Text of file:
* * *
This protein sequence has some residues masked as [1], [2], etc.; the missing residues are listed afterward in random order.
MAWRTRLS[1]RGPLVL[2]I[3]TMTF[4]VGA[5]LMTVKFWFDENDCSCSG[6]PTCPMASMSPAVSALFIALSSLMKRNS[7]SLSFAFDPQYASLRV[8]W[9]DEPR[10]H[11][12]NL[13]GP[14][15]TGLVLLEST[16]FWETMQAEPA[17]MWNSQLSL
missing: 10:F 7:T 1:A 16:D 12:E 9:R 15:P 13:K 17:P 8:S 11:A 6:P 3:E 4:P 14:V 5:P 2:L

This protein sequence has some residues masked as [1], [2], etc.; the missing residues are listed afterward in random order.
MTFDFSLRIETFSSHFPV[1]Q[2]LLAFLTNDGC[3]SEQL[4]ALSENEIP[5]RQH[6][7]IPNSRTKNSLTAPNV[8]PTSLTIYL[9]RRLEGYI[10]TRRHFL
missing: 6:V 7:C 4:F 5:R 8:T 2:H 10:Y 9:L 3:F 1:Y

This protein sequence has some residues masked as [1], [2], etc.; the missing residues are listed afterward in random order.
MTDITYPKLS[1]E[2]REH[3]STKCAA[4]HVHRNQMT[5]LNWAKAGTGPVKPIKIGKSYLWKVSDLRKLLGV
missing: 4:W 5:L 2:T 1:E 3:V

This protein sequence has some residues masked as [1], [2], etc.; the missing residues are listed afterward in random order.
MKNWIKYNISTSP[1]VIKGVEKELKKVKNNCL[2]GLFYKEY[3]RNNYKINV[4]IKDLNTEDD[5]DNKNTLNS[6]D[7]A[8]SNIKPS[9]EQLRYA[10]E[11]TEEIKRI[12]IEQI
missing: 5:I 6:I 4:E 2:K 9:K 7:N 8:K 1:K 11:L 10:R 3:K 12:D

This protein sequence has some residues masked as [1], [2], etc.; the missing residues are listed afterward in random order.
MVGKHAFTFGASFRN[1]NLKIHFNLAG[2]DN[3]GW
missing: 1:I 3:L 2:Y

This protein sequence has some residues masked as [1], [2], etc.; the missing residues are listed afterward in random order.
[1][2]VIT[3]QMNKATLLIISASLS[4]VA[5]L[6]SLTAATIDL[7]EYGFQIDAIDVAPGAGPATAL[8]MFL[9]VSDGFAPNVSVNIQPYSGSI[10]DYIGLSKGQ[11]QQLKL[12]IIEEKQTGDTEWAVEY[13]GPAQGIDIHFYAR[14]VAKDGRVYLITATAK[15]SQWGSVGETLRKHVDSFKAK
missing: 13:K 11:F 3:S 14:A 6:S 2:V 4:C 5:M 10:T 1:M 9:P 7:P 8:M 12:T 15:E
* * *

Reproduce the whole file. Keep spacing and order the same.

This protein sequence has some residues masked as [1], [2], etc.; the missing residues are listed afterward in random order.
MAWRTRLS[1]RGPLVL[2]I[3]TMTF[4]VGA[5]LMTVKFWFDENDCSCSG[6]PTCPMASMSPAVSALFIALSSLMKRNS[7]SLSFAFDPQYASLRV[8]W[9]DEPR[10]H[11][12]NL[13]GP[14][15]TGLVLLEST[16]FWETMQAEPA[17]MWNSQLSL
missing: 10:F 7:T 1:A 16:D 12:E 9:R 15:P 13:K 17:P 8:S 11:A 6:P 3:E 4:P 14:V 5:P 2:L

This protein sequence has some residues masked as [1], [2], etc.; the missing residues are listed afterward in random order.
MTFDFSLRIETFSSHFPV[1]Q[2]LLAFLTNDGC[3]SEQL[4]ALSENEIP[5]RQH[6][7]IPNSRTKNSLTAPNV[8]PTSLTIYL[9]RRLEGYI[10]TRRHFL
missing: 6:V 7:C 4:F 5:R 8:T 2:H 10:Y 9:L 3:F 1:Y

This protein sequence has some residues masked as [1], [2], etc.; the missing residues are listed afterward in random order.
MTDITYPKLS[1]E[2]REH[3]STKCAA[4]HVHRNQMT[5]LNWAKAGTGPVKPIKIGKSYLWKVSDLRKLLGV
missing: 4:W 5:L 2:T 1:E 3:V

This protein sequence has some residues masked as [1], [2], etc.; the missing residues are listed afterward in random order.
MKNWIKYNISTSP[1]VIKGVEKELKKVKNNCL[2]GLFYKEY[3]RNNYKINV[4]IKDLNTEDD[5]DNKNTLNS[6]D[7]A[8]SNIKPS[9]EQLRYA[10]E[11]TEEIKRI[12]IEQI
missing: 5:I 6:I 4:E 2:K 9:K 7:N 8:K 1:K 11:L 10:R 3:K 12:D

This protein sequence has some residues masked as [1], [2], etc.; the missing residues are listed afterward in random order.
MVGKHAFTFGASFRN[1]NLKIHFNLAG[2]DN[3]GW
missing: 1:I 3:L 2:Y

This protein sequence has some residues masked as [1], [2], etc.; the missing residues are listed afterward in random order.
[1][2]VIT[3]QMNKATLLIISASLS[4]VA[5]L[6]SLTAATIDL[7]EYGFQIDAIDVAPGAGPATAL[8]MFL[9]VSDGFAPNVSVNIQPYSGSI[10]DYIGLSKGQ[11]QQLKL[12]IIEEKQTGDTEWAVEY[13]GPAQGIDIHFYAR[14]VAKDGRVYLITATAK[15]SQWGSVGETLRKHVDSFKAK
missing: 13:K 11:F 3:S 14:A 6:S 2:V 4:C 5:M 10:T 1:M 9:P 7:P 8:M 12:T 15:E